Fifteen years ago, Dr. Yamile Jackson went into labor with her son, Zachary. Unfortunately, Zachary arrived early, too early; in fact, Zachary was born 12 weeks before his due date. This means that, while Zachary’s vital organs had formed, many were immature and undeveloped — at best. Zachary was rushed to the NICU immediately after birth, and he would remain in the neonatal intensive care unit for 155 days. And it was in those days — during those sleepless, restless, and lonely nights — Jackson came up with the “Zaky,” pellet-filled gloves that can be used on NICU babies to help soothe and console them by simulating a parent’s touch. As Jackson explained to The Huffington Post, the idea behind the Zaky was simple:

I had a premie and I have to leave the hospital, and leaving the hospital without your newborn is very difficult...and I couldn’t imagine having my life without touching him.

So Jackson, who has a Ph.D. in ergonomics and human factors engineering, developed the first Zaky by taking a cotton gardening glove and filling it with beans. Jackson then cuddled with the glove every day and tucked it against her son every night, hoping it would help him feel warm and safe and secure. Hoping it would help him feel loved, and less alone.

But, as Jackson told The Huffington Post, her story didn’t end there — nor did the story of the Zaky:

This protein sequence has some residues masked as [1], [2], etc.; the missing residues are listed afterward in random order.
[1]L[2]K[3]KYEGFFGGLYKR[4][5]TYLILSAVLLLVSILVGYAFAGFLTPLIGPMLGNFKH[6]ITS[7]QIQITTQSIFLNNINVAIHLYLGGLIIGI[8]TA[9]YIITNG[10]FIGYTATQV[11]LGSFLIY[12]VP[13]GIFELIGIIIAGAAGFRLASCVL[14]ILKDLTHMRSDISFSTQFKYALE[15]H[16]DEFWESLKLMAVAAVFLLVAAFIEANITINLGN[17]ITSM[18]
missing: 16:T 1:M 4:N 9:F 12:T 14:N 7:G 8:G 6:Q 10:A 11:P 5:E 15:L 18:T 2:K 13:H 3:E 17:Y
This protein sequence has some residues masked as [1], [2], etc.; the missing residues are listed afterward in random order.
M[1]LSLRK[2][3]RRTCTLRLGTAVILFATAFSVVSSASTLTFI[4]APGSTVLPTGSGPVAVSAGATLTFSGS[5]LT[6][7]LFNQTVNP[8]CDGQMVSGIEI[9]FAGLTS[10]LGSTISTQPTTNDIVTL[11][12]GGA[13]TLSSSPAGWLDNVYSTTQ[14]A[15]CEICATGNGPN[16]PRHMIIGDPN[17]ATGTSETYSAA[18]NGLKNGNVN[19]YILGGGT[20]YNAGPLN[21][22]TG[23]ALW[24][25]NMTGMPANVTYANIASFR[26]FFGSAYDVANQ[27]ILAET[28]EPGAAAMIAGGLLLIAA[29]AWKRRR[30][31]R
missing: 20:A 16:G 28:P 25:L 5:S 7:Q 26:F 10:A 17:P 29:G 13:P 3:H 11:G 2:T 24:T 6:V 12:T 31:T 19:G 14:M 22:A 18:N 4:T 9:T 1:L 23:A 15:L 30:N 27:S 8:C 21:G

A nurse called me about three weeks after we were home and she said 'you know those little gloves you made for Zach? Can you make them for the rest of the unit?'

Because those “little gloves” were successful. Jackson’s NICU nurses knew those “little gloves” had the power to make a difference.

Happy to comply, Jackson made several more gloves for her hospital, but Jackson also began studying premature births — combing through statistics, studies, and facts to determine how her gloves could best help preemies. Eventually, Jackson formed Nurtured by Design, and the Zaky was born, though today the Zaky is a bit different. Instead of a gardening glove, the Zaky is now constructed using anti-pilling microfleece, and instead of beans, the gloves are filled with smooth plastic microspheres which, according to the company’s website, are “antimicrobial, antiallergenic, antifungal, washable, quiet, and do not get hot under a heating source.”

The Zaky has been purchased by more than 300 hospitals in 32 different countries, according to SFGate, and the Zaky can be used by NICU babies and full-term babies, as the Zaky’s help encourage a smooth transition “from womb to the world." And I've got to be honest with y'all, while I have no experience from a NICU perspective, as a parent, this product sounds phenomenal, and it just goes to show what a difference one person can make.